Scottie Scheffler: Uncommonly Consistent, Unflappably Good

Before yet another atmospheric river interrupted the proceedings at early February’s AT&T Pebble Beach Pro-Am—not rudely, mind you, but devastatingly—there was a crossing of paths with Scott and Diane Scheffler. Having been to Pebble Beach for glorious U.S. Open weather in June 2019, this was their first sojourn to the famed “Crosby Clambake” and they merely shrugged off what would be called “Pebble weather.”

Rain and wind, followed by wind and rain.

It’s no way to walk 18 holes of a golf course, be it Pebble Beach or Spyglass Hill, yet it was tough to tell whose smile radiated more, Scott’s or Diane’s.

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Scottie Scheffler reacts to his shot on the 8th hole during the first round of the 2024 Genesis Invitational at Riviera Country Club in Pacific Palisades, Calif. (Photo by Harry How/Getty Images)

They’re proud parents, so they talked of daughter Callie, now a mother, and living still in the Dallas area. And they talked of daughters Sara (New York) and Molly (Florida), both of whom had moved for work opportunities.

Warm smiles all around as they are quite proud of their children, which took the conversation around to the one they had just watched play 18 holes of golf in damp, blustery weather.

Ah, yes, second child Scottie Scheffler. You know, the 27-year-old world No. 1 who seamlessly slipped into a Green Jacket in the spring of 2022 and who greets every day with a smile and a sub-70 round.

“He did OK, he’s fine,” said Scott, waving his hand through the air as if to wipe away the bogey Scottie had made at the 17th hole in a round of 3-under 69 at Spyglass. With a nod toward Diane, who acknowledged the comment, it was confirmation that again, Scottie was his usual self.

Uncommonly consistent.

Scheffler waves to the crowd after being awarded the Green Jacket by 2021 Masters champion Hideki Matsuyama of Japan during the Green Jacket Ceremony after he won the 2022 Masters at Augusta National Golf Club in Augusta, Ga. (Photo by David Cannon/Getty Images)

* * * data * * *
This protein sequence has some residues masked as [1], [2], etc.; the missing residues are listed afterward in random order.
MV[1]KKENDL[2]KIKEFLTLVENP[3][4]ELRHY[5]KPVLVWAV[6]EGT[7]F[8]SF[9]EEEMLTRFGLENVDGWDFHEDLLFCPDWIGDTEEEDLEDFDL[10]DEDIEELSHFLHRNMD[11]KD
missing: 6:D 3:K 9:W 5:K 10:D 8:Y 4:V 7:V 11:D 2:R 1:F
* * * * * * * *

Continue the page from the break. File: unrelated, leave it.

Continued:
Numbers, of course, measure Scheffler’s excellence as a professional golfer, and a sampling follows:

  • Finishing T-6 at Pebble Beach, T-3 at the Waste Management Phoenix Open, then T-10 at The Genesis Invitational, Scheffler ran his streak to 28 consecutive cuts made, dating to August of ’22. He’s got two wins, 23 top 10s, and only three finishes outside the top 20 in that stretch.
  • He’s finished top 10 in 42 percent of his 111 PGA Tour tournaments since turning pro in 2018.
  • He’s been No 1 in the world for a total of 75 weeks and for perspective, consider that Jon Rahm and Jordan Spieth have 78 weeks combined as No. 1.
  • Last year, Scheffler was ranked first in a whopping 11 strokes-gained statistics, including tee-to-green, off-the-tee, approach-to-green, and total. He also was No. 1 in greens-in-regulation and scoring average.

“I was very proud of (that consistency). I think I maybe only had one or two starts that were, what I would categorize as not great,” says Scottie. “But other than that, I had a lot of starts where I just played really solid golf and to do that for an entire season out here, I think is very difficult. I’m very proud of that.”

Modesty from a guy who concedes “I’m not very good at celebrating,” but the reality is, numbers, impressive as they are, have no warmth and don’t probe the depths of a player’s soul.